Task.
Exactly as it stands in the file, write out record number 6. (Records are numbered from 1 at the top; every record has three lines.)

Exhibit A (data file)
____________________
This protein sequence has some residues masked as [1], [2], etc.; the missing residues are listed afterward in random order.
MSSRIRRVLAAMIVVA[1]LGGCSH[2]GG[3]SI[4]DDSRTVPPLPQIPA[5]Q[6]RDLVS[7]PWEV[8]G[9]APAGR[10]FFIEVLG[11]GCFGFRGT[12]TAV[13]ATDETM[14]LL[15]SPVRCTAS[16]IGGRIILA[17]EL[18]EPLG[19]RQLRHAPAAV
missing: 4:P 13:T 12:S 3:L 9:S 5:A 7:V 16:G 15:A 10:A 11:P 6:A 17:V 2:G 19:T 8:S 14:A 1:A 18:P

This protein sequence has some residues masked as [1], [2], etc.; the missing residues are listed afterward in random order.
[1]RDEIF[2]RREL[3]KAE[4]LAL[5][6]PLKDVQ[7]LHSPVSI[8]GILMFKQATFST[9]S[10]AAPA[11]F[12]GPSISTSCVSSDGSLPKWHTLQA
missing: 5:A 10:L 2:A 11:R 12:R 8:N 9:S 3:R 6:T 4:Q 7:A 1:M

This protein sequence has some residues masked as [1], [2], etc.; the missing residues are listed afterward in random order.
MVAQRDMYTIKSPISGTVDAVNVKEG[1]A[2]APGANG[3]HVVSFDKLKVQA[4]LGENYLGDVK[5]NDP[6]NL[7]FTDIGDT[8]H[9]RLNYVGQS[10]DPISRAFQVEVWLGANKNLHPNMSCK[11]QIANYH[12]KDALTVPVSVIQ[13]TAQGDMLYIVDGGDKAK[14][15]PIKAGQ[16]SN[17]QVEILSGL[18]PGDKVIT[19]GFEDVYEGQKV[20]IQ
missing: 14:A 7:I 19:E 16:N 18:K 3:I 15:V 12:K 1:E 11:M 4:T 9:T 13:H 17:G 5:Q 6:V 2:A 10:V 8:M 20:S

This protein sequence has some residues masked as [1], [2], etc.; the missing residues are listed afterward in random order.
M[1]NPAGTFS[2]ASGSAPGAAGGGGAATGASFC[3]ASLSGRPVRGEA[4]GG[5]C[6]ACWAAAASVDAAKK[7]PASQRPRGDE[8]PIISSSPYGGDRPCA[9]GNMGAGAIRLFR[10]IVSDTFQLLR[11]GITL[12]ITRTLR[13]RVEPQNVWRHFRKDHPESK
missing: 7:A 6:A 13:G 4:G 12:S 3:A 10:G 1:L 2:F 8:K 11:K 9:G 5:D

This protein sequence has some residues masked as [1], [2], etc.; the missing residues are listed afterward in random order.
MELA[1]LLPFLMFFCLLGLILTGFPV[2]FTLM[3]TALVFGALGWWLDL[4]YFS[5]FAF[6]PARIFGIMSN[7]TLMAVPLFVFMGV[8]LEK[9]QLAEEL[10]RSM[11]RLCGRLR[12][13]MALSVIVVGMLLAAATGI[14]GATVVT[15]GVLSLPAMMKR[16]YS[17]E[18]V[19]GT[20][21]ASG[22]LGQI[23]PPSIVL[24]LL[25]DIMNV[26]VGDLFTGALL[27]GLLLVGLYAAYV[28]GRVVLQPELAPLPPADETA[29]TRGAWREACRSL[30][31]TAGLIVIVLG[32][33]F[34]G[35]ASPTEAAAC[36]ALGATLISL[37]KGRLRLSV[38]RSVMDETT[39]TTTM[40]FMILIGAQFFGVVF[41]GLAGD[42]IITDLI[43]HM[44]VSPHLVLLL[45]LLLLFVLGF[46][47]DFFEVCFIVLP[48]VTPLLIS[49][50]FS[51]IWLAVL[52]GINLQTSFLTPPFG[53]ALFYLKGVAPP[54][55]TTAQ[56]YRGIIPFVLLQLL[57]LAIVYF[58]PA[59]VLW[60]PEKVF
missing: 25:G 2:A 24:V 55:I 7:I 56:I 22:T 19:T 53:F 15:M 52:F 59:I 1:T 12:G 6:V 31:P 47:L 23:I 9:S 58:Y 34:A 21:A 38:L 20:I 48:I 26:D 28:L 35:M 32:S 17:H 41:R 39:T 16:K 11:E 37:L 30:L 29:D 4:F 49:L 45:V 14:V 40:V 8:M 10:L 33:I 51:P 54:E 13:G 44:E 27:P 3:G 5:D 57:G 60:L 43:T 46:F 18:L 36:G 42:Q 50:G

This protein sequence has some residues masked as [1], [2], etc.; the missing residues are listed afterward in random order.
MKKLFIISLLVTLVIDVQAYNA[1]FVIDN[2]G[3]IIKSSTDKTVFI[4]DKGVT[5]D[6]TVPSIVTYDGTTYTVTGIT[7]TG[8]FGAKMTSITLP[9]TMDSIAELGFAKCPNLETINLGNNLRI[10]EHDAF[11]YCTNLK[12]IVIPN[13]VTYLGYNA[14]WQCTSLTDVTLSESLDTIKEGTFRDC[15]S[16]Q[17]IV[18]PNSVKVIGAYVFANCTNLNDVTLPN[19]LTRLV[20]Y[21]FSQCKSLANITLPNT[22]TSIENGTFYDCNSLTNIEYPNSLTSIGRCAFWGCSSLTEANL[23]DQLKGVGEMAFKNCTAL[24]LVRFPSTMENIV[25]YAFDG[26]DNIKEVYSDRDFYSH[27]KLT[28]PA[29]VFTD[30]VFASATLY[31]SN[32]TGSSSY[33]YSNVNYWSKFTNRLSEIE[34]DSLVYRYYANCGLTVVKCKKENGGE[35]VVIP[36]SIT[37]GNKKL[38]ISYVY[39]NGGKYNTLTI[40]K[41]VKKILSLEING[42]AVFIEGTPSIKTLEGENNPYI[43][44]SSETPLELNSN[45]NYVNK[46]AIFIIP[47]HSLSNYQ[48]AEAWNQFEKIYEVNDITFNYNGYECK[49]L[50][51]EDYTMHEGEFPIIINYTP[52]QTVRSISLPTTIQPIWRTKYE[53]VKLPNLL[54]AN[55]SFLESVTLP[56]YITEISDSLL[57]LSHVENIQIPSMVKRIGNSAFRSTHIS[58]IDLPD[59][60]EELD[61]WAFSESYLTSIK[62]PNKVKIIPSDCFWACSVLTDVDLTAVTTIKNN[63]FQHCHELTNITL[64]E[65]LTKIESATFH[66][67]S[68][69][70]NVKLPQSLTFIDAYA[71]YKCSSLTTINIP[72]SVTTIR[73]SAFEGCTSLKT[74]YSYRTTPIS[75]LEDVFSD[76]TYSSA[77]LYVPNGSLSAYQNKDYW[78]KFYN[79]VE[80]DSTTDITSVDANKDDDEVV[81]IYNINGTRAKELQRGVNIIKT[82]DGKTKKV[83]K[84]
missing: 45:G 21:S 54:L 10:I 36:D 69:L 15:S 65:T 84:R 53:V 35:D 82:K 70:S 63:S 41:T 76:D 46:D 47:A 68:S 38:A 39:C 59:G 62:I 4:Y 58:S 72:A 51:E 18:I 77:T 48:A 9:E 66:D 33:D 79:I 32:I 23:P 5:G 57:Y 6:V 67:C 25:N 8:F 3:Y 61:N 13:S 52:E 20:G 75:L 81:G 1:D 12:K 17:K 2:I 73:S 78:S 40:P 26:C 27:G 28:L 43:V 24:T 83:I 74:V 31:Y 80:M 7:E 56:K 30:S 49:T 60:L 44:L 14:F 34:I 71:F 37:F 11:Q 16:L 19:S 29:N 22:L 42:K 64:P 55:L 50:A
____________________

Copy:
This protein sequence has some residues masked as [1], [2], etc.; the missing residues are listed afterward in random order.
MKKLFIISLLVTLVIDVQAYNA[1]FVIDN[2]G[3]IIKSSTDKTVFI[4]DKGVT[5]D[6]TVPSIVTYDGTTYTVTGIT[7]TG[8]FGAKMTSITLP[9]TMDSIAELGFAKCPNLETINLGNNLRI[10]EHDAF[11]YCTNLK[12]IVIPN[13]VTYLGYNA[14]WQCTSLTDVTLSESLDTIKEGTFRDC[15]S[16]Q[17]IV[18]PNSVKVIGAYVFANCTNLNDVTLPN[19]LTRLV[20]Y[21]FSQCKSLANITLPNT[22]TSIENGTFYDCNSLTNIEYPNSLTSIGRCAFWGCSSLTEANL[23]DQLKGVGEMAFKNCTAL[24]LVRFPSTMENIV[25]YAFDG[26]DNIKEVYSDRDFYSH[27]KLT[28]PA[29]VFTD[30]VFASATLY[31]SN[32]TGSSSY[33]YSNVNYWSKFTNRLSEIE[34]DSLVYRYYANCGLTVVKCKKENGGE[35]VVIP[36]SIT[37]GNKKL[38]ISYVY[39]NGGKYNTLTI[40]K[41]VKKILSLEING[42]AVFIEGTPSIKTLEGENNPYI[43][44]SSETPLELNSN[45]NYVNK[46]AIFIIP[47]HSLSNYQ[48]AEAWNQFEKIYEVNDITFNYNGYECK[49]L[50][51]EDYTMHEGEFPIIINYTP[52]QTVRSISLPTTIQPIWRTKYE[53]VKLPNLL[54]AN[55]SFLESVTLP[56]YITEISDSLL[57]LSHVENIQIPSMVKRIGNSAFRSTHIS[58]IDLPD[59][60]EELD[61]WAFSESYLTSIK[62]PNKVKIIPSDCFWACSVLTDVDLTAVTTIKNN[63]FQHCHELTNITL[64]E[65]LTKIESATFH[66][67]S[68][69][70]NVKLPQSLTFIDAYA[71]YKCSSLTTINIP[72]SVTTIR[73]SAFEGCTSLKT[74]YSYRTTPIS[75]LEDVFSD[76]TYSSA[77]LYVPNGSLSAYQNKDYW[78]KFYN[79]VE[80]DSTTDITSVDANKDDDEVV[81]IYNINGTRAKELQRGVNIIKT[82]DGKTKKV[83]K[84]
missing: 45:G 21:S 54:L 10:I 36:D 69:L 15:S 65:T 84:R 53:V 35:D 82:K 70:S 63:S 41:T 76:D 46:D 47:A 68:S 38:A 39:C 59:G 62:I 4:Y 58:S 72:A 51:E 18:I 77:T 48:A 9:E 66:D 33:D 79:I 32:I 23:P 5:G 57:Y 6:V 67:C 25:N 8:F 3:Y 61:N 13:S 52:E 20:G 75:L 81:G 1:D 12:K 17:K 2:I 73:S 78:S 40:P 26:C 27:G 28:L 43:V 24:T 83:I 74:V 31:Y 80:M 7:E 56:K 30:S 49:T 60:L 44:L 14:F 34:I 71:F 37:F 11:Q 16:L 19:S 29:N 22:L 42:K 64:P 55:L 50:A